It's like "A Sound of Thunder" but when the guy goes back from the past to the present, his superiors ask him if anything worrying happened during the trip. He says, No. But they are all in tanks of liquid now. Not humans anymore. And they all agree that nothing in the trip affected the present. The End. It was a short story I read maybe 40 years ago. Not sure when exactly. Has anyone heard of this story?

  • I think it was dino time. At the start of the story the traveller and his superiors are human. But something happens while in the past that we are told might affect the future. Both the traveller and the superiors are revealed as a "new" species to the reader only at the end as he reports to them. The point being that not the traveller nor his superiors realize the big change because it affected them all. The old twist ending. I thought this was highly illogical because such a huge change would not result in the same consciousnesses existing and doing the same actions. – Mark Wood Feb 20 at 11:28


I think this is William Tenn's short story "Brooklyn Project", first published in Planet Stories, Fall 1948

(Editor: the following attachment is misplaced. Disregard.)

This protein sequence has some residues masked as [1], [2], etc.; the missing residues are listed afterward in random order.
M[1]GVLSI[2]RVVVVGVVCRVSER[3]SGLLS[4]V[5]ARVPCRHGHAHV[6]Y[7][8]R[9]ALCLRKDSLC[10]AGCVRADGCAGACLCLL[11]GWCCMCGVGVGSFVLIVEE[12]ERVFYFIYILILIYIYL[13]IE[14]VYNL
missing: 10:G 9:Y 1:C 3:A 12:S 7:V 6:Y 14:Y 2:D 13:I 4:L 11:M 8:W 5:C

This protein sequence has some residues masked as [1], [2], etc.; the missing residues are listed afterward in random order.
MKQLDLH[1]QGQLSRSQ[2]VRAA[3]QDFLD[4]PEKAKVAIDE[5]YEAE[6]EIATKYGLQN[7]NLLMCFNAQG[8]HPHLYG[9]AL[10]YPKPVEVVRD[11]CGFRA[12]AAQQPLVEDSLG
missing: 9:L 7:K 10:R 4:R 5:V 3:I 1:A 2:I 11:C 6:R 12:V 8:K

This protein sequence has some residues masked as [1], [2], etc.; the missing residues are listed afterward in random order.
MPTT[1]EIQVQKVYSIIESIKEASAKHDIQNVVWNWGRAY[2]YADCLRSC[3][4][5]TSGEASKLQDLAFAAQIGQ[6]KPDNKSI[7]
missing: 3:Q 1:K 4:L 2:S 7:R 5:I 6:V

Early in the story, the inventor explains: "In a few moments, man’s first large-scale excursion into time will begin. Not by humans, but with the aid of a photographic and recording device which will bring us incalculably rich data on the past. With this experiment, the Brooklyn Project justifies ten billion dollars and over eight years of scientific development." As such, it is not a person going back to the "Age of Reptiles", but a camera.

The story ends as follows:

They all agreed, and their bloated purpled bodies dissolved into liquid and flowed up and around to the apparatus. When they reached its four square blocks, now no longer shrilling mechanically, they rose, solidified, and regained their slime-washed forms.

“See,” cried the thing that had been the acting secretary to the executive assistant on press relations. “See, no matter how subtly! Those who billow were wrong: we haven’t changed.” He extended fifteen purple blobs triumphantly. “Nothing has changed!”

The story can be read in its entirety here.

  • That's it exactly! I was conflating it with Bradbury's story. The ending stuck in my mind all these decades because it's nonsensical. I believe that was the start of my (around age 12) appreciation of better written hard sci-fi. Thank you very much and now I will experience my own time travel as I reread it. – Mark Wood Feb 20 at 11:49
  • If it was satire then I was too young to be hip to that. Didn't even read Mad magazine until about that time. – Mark Wood Feb 20 at 11:51
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    Amazing. I've read Brooklyn Project a few times, starting with 1948 in Planet Stories, and I've identified it before, but I never would have guessed Brooklyn Project from that description. Well done. – user14111 Feb 20 at 12:55

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